Dating apps should do more to protect their users in light of the Stephen Port killings, police say. The 41-year-old chef murdered four young men he met via several gay dating apps, including Grindr and Gaydar, after luring them to his east London flat. He was also found guilty of a number of drug rapes.

His conviction on Wednesday (23 November) comes soon after the case of Stefano Brizzi, a former banker from Italy who killer a police officer, Gordon Semple, after meeting him on the Grindr app and luring him to his south-London flat.

The Met Police has been criticised for its handling of the investigation into Port after failing to spot a serial killer was on the loose until his fourth victim turned up dead in September 2015.

The force said it was re-examining 58 unexplained deaths in recent years involving the drug GHB.

Police say they are now working with charities to highlight the potential dangers of online dating.

Chief Constable Jane Sawyers, who leads on LGBT issues for the National Police Chiefs Council (NPCC), said while dating apps have a role in referring victims to police, "they could do more to prevent the offences in the first place".

She also said apps such as Grindr and Tinder could tell users to "get to know the person, not the profile" and warn of the dangers of fake accounts.

The use of dating apps by sexual predators is one of the National Crime Agency's (NCA) emerging threats to the general public, with early analysis showing its rising popularity in recent years had produced "a new type of sexual offender".

The most recent figures available show a six-fold increase in sex offences initiated by online dating between 2009 and 2014. The victims in 85% of these offences were female, just over 40% of whom were aged 20 to 29.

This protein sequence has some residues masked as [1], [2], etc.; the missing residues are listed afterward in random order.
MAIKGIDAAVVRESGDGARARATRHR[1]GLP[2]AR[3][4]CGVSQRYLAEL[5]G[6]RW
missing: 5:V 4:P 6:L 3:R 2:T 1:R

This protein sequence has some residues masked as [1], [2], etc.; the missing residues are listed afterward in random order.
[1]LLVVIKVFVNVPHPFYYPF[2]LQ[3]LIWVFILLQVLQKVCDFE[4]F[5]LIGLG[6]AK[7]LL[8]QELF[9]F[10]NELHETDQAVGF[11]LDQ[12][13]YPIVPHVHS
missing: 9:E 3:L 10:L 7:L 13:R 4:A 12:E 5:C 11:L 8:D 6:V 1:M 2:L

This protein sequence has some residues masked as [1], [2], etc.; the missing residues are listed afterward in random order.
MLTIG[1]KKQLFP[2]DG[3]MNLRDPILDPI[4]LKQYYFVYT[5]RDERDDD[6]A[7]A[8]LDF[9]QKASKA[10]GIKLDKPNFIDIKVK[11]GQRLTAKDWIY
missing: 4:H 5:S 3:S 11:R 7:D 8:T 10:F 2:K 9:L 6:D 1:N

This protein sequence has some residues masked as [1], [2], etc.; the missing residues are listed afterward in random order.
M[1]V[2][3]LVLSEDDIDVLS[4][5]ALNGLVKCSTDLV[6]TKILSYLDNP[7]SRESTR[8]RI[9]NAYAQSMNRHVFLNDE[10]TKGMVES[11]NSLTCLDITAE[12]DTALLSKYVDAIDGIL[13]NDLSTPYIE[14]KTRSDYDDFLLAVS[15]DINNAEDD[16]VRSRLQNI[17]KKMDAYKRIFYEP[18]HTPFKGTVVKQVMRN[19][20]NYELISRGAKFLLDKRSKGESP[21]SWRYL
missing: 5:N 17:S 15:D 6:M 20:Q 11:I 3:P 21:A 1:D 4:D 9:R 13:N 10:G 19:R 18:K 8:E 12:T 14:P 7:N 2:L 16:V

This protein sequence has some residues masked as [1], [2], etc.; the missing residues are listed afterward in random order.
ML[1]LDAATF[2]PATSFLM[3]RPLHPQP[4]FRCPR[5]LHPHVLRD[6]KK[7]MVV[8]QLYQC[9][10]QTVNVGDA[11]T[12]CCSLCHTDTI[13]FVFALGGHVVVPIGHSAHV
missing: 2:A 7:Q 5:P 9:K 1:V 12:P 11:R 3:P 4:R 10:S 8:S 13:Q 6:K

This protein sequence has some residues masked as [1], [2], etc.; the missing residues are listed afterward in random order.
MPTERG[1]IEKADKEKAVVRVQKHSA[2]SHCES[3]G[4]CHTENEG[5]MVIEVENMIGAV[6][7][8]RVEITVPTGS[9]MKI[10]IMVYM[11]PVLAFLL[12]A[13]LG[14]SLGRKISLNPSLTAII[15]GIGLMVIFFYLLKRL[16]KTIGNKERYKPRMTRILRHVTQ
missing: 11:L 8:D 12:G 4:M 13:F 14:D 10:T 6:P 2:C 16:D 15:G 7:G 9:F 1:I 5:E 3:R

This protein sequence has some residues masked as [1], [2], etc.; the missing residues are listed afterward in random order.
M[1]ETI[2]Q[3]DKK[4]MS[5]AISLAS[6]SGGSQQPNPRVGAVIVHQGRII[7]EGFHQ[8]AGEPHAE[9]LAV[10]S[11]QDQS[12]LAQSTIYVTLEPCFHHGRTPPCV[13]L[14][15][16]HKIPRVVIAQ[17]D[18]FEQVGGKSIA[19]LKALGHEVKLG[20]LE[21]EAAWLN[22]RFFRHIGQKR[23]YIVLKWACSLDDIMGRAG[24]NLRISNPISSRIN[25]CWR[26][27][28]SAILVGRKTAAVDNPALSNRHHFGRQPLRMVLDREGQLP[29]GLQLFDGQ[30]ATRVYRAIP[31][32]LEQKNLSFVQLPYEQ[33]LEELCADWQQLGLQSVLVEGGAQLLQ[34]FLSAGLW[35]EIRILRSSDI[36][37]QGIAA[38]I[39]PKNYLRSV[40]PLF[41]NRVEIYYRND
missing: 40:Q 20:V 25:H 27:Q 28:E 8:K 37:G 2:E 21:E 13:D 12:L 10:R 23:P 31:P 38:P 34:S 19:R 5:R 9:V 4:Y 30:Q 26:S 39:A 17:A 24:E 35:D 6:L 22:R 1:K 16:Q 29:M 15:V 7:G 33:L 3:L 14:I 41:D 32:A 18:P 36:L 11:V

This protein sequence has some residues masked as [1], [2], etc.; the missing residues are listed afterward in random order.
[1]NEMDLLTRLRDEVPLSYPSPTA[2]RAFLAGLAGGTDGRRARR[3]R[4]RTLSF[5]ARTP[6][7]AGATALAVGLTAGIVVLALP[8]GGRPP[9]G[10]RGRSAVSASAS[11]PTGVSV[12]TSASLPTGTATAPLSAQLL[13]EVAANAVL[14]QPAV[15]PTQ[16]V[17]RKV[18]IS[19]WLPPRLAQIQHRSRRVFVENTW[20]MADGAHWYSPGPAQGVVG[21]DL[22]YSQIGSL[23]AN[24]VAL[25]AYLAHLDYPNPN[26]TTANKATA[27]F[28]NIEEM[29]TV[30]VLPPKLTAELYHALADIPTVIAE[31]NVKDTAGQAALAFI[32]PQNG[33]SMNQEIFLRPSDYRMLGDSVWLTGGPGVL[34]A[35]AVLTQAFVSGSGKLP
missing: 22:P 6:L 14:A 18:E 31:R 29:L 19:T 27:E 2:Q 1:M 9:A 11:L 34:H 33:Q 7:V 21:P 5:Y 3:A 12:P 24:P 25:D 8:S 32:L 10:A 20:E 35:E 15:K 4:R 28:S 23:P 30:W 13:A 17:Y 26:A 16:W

The last year for which figures are available, in 2014, there were 184 people who reported being sexually assaulted by someone they had met on a dating app or website, up from 33 in 2009.

The NCA said its analysis showed there are twice as many cases of internet dating sexual offences compared to bogus taxi driver sexual offences.

Port was a prolific user of gay dating apps, using false names and fake profile pictures on some of his profiles to trick his victims into trusting him.

Simon Bailey, the Norfolk chief constable, and the national police lead on violence and protection, said those who use online dating should be "as security-conscious as possible".

"If you are planning on meeting someone for the first time, take precautions and meet in a public place," he told the Guardian. "Individuals should stop all communication with anyone who attempts to pressurise them into something they are not comfortable with. If this happens you should contact the dating app provider immediately to discuss your concerns and always report any criminal activity to the police."